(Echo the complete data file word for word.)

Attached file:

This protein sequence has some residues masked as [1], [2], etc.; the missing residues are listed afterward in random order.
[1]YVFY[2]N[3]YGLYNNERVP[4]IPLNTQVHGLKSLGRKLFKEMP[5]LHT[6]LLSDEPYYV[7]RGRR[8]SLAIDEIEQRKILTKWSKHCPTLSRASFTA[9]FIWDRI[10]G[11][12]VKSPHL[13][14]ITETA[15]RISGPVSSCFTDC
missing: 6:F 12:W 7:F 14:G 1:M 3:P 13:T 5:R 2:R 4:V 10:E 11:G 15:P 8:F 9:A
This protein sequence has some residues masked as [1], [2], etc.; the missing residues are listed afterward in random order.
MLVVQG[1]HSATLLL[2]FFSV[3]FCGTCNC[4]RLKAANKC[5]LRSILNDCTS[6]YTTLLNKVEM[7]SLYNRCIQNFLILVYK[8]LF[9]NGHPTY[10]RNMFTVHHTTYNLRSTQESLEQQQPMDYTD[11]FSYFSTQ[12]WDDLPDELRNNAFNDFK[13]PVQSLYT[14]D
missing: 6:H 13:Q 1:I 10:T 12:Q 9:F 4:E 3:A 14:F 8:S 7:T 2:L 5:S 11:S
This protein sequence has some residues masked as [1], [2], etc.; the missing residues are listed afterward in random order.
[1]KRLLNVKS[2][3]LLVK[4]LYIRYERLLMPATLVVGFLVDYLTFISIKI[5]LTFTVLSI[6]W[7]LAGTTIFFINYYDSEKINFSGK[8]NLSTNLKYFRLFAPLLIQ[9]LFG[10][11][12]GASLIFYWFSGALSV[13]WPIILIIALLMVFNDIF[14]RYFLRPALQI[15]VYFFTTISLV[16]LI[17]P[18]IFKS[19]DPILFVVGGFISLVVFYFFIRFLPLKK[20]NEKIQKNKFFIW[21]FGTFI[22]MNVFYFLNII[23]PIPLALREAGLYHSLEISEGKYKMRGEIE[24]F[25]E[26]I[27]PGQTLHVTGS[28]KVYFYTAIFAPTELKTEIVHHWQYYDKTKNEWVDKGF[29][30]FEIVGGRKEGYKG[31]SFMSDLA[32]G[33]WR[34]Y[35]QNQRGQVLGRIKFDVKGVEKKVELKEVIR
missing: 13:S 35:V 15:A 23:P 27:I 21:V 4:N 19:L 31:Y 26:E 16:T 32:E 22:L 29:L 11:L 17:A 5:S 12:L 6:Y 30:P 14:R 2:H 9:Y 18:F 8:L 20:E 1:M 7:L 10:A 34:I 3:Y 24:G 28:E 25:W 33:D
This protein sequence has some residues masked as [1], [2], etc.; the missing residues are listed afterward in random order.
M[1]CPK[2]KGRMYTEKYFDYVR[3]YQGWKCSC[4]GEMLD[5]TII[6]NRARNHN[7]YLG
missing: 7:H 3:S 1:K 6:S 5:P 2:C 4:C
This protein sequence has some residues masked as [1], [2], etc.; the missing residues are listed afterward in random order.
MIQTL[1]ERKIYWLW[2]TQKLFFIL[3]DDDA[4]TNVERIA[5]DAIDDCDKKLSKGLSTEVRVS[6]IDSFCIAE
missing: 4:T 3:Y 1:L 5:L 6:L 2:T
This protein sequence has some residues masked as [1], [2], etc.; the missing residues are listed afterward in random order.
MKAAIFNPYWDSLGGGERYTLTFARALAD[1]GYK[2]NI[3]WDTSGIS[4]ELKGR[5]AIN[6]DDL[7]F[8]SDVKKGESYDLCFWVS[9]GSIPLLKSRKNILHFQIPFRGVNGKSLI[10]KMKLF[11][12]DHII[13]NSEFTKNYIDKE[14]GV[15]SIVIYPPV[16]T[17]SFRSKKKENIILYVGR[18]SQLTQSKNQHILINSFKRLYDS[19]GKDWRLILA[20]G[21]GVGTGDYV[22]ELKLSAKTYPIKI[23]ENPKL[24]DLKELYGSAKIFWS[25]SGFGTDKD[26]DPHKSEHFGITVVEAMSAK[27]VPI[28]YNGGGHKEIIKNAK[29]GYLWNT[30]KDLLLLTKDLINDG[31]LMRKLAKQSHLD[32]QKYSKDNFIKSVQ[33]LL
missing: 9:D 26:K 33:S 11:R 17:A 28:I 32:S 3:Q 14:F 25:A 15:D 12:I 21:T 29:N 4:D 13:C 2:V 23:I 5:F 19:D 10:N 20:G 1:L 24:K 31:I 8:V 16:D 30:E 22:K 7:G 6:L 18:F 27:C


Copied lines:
This protein sequence has some residues masked as [1], [2], etc.; the missing residues are listed afterward in random order.
[1]YVFY[2]N[3]YGLYNNERVP[4]IPLNTQVHGLKSLGRKLFKEMP[5]LHT[6]LLSDEPYYV[7]RGRR[8]SLAIDEIEQRKILTKWSKHCPTLSRASFTA[9]FIWDRI[10]G[11][12]VKSPHL[13][14]ITETA[15]RISGPVSSCFTDC
missing: 6:F 12:W 7:F 14:G 1:M 3:P 13:T 5:R 2:R 4:V 10:E 11:G 15:P 8:F 9:A
This protein sequence has some residues masked as [1], [2], etc.; the missing residues are listed afterward in random order.
MLVVQG[1]HSATLLL[2]FFSV[3]FCGTCNC[4]RLKAANKC[5]LRSILNDCTS[6]YTTLLNKVEM[7]SLYNRCIQNFLILVYK[8]LF[9]NGHPTY[10]RNMFTVHHTTYNLRSTQESLEQQQPMDYTD[11]FSYFSTQ[12]WDDLPDELRNNAFNDFK[13]PVQSLYT[14]D
missing: 6:H 13:Q 1:I 10:T 12:Q 9:F 4:E 3:A 14:F 8:S 7:T 2:L 5:S 11:S
This protein sequence has some residues masked as [1], [2], etc.; the missing residues are listed afterward in random order.
[1]KRLLNVKS[2][3]LLVK[4]LYIRYERLLMPATLVVGFLVDYLTFISIKI[5]LTFTVLSI[6]W[7]LAGTTIFFINYYDSEKINFSGK[8]NLSTNLKYFRLFAPLLIQ[9]LFG[10][11][12]GASLIFYWFSGALSV[13]WPIILIIALLMVFNDIF[14]RYFLRPALQI[15]VYFFTTISLV[16]LI[17]P[18]IFKS[19]DPILFVVGGFISLVVFYFFIRFLPLKK[20]NEKIQKNKFFIW[21]FGTFI[22]MNVFYFLNII[23]PIPLALREAGLYHSLEISEGKYKMRGEIE[24]F[25]E[26]I[27]PGQTLHVTGS[28]KVYFYTAIFAPTELKTEIVHHWQYYDKTKNEWVDKGF[29][30]FEIVGGRKEGYKG[31]SFMSDLA[32]G[33]WR[34]Y[35]QNQRGQVLGRIKFDVKGVEKKVELKEVIR
missing: 13:S 35:V 15:A 23:P 27:I 21:V 4:N 19:L 31:Y 26:E 16:T 32:E 22:L 29:L 11:L 17:A 5:S 12:L 6:Y 30:P 14:R 2:H 9:Y 18:F 8:L 20:E 1:M 7:L 10:A 34:I 3:Y 24:G 28:E 25:W 33:D
This protein sequence has some residues masked as [1], [2], etc.; the missing residues are listed afterward in random order.
M[1]CPK[2]KGRMYTEKYFDYVR[3]YQGWKCSC[4]GEMLD[5]TII[6]NRARNHN[7]YLG
missing: 7:H 3:S 1:K 6:S 5:P 2:C 4:C
This protein sequence has some residues masked as [1], [2], etc.; the missing residues are listed afterward in random order.
MIQTL[1]ERKIYWLW[2]TQKLFFIL[3]DDDA[4]TNVERIA[5]DAIDDCDKKLSKGLSTEVRVS[6]IDSFCIAE
missing: 4:T 3:Y 1:L 5:L 6:L 2:T
This protein sequence has some residues masked as [1], [2], etc.; the missing residues are listed afterward in random order.
MKAAIFNPYWDSLGGGERYTLTFARALAD[1]GYK[2]NI[3]WDTSGIS[4]ELKGR[5]AIN[6]DDL[7]F[8]SDVKKGESYDLCFWVS[9]GSIPLLKSRKNILHFQIPFRGVNGKSLI[10]KMKLF[11][12]DHII[13]NSEFTKNYIDKE[14]GV[15]SIVIYPPV[16]T[17]SFRSKKKENIILYVGR[18]SQLTQSKNQHILINSFKRLYDS[19]GKDWRLILA[20]G[21]GVGTGDYV[22]ELKLSAKTYPIKI[23]ENPKL[24]DLKELYGSAKIFWS[25]SGFGTDKD[26]DPHKSEHFGITVVEAMSAK[27]VPI[28]YNGGGHKEIIKNAK[29]GYLWNT[30]KDLLLLTKDLINDG[31]LMRKLAKQSHLD[32]QKYSKDNFIKSVQ[33]LL
missing: 9:D 26:K 33:S 11:R 17:A 28:I 32:S 3:Q 14:F 25:A 15:D 12:I 21:T 29:N 4:D 13:C 2:V 23:I 5:F 19:D 10:N 20:G 1:L 24:K 31:I 8:V 16:D 30:E 22:K 7:G 6:L 18:F 27:C